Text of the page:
Focus on Asia, North America and Oceania

Our first General Assembly (GA) was attended by over 300 public sector and multilateral representatives from 71 countries. Ngoc-Binh TA, Head of BIM Team, Institute of Construction Economics Ministry of Construction, Vietnam, represented Asia as a speaker and advocate of BIM processes. Roger Grant, Executive Director, Building Information Management at the National Institute of Building Sciences, USA, represented North America. Luke Belfield, Acting Chief Engineer, Office of Projects Victoria, Department of Treasury and Finance and Matthew Kehoe, Director, Digital Build Program, Office of Projects Victoria represented Australia.

Ngoc-Binh TA joined Adam Matthews, Chair of the Global BIM Network, and Jaroslav Nechyba, Director of BIM Strategy Department Czech Agency for Standardization, in the Steering Committee’s Conversation to discuss the value of collaboration and being part of the Network. He said: “BIM was quite new in Vietnam when we began our journey. We did not know what direction to take so being part of a wider network helped us a lot as it enabled us to consider approaches taken by other countries. We had access to representatives from other places who could offer us insights. It also helped our private sector to work internationally as we had the advantage of a young labour force who had been focussing on new digital technologies.”

Ngoc-Binh TA then explained that investing in BIM is a big commitment for the public sector and knowing how this technology is developing and being implemented in other countries can support its adoption as it gives public officials confidence in making that investment.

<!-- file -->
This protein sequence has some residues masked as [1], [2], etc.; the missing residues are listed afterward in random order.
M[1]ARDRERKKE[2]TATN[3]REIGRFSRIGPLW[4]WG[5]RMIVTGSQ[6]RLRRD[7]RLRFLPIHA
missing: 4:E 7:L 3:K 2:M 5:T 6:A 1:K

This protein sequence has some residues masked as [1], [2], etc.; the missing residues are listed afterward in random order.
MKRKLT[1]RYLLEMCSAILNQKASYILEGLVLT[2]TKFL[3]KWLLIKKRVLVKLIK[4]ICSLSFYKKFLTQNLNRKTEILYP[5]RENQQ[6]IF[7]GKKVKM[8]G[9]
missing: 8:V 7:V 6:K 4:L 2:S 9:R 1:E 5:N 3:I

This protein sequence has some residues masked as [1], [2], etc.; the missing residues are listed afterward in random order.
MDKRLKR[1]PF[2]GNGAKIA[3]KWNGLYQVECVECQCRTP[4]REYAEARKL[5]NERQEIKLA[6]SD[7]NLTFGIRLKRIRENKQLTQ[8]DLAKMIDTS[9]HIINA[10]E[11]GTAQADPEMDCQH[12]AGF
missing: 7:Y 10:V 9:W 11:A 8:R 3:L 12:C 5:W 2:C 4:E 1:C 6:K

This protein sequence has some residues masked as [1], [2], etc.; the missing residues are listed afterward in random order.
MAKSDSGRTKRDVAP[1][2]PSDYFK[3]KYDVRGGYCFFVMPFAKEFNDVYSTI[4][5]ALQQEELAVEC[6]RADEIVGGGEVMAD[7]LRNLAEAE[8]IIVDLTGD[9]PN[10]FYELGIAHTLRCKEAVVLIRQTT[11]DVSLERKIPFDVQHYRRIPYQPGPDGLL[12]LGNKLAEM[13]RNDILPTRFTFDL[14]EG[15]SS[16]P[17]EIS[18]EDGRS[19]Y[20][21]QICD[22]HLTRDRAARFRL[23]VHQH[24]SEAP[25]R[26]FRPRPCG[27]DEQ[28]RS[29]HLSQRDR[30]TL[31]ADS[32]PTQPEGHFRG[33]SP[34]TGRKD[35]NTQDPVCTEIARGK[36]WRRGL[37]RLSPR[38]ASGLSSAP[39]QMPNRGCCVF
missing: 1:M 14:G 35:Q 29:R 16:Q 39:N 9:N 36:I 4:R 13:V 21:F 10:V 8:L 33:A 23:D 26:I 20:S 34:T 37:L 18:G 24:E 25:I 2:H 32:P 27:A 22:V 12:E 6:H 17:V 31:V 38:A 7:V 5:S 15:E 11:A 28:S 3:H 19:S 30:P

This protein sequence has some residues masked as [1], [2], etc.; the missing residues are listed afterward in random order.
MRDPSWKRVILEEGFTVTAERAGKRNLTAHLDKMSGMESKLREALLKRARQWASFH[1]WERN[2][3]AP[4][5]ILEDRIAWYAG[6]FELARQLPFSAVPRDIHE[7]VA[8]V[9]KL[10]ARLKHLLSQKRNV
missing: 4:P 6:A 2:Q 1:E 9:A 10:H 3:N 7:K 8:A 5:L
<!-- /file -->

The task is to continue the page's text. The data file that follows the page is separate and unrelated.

An overview of Australia’s Digital Build Program, an initiative of the State of Victoria, was presented in the GA’s session From BIM policy to BIM implementation: procurement practices around the world by Luke Belfield. The Program aims to stimulate a smarter projects pipeline to deliver positive outcomes for people and places. To achieve these goals, better information management and improving infrastructure productivity through data are the driving forces.

In the discussion panel, Matthew Kehoe explained how the Digital Build Program’s combination of digital assets, digital build and offsite construction could connect to the procurement process. Kehoe said: “The Digital Build Program’s use of offsite construction, prefabrication and modularisation leverages a lot of BIM processes using asset libraries and regular kit-of-parts processes.”

He then stressed that it was important to adopt the right language for projects as many BIM efforts were unsuccessful because the language was too technical and it failed to get strategic support at executive level. Kehoe concluded that private sector involvement was key to the success of the State of Victoria’s Digital Build Program as it could help the public sector in digital capability and upskilling.

Roger Grant, from the National Institute of Building Sciences, USA, agreed but cautioned that upskilling the public sector can be a tough challenge. He added that another challenge was aligning the data collected with the systems used internally so that the data could be used in construction projects.

The Global BIM Network’s Information Collection currently holds 13 items for Asia, 12 for Oceania and 4 of North America. It is a growing knowledge base, with more artefacts to be published in the coming weeks. The resources are structured under four pillars: Public leadership (BIM policy, legislation, programmes and strategy); Collaborative framework (legal, procurement, technical references, guidance and templates); Communication and communities (communities of practice, media publications and websites) and Capability and capacity building (training and case studies).

These open-access resources include strategic documents for public projects, developed by individual countries, websites of organisations championing BIM, implementation reports, technical guides, legislation, public leadership and strategic documents to progress BIM journeys in the whole built environment, including major infrastructure.

Countries from Asia, North America and Oceania currently represented in the Information Collection include Australia, Indonesia, Singapore, USA and Vietnam. Resources from additional countries in these regions will be added in the coming weeks.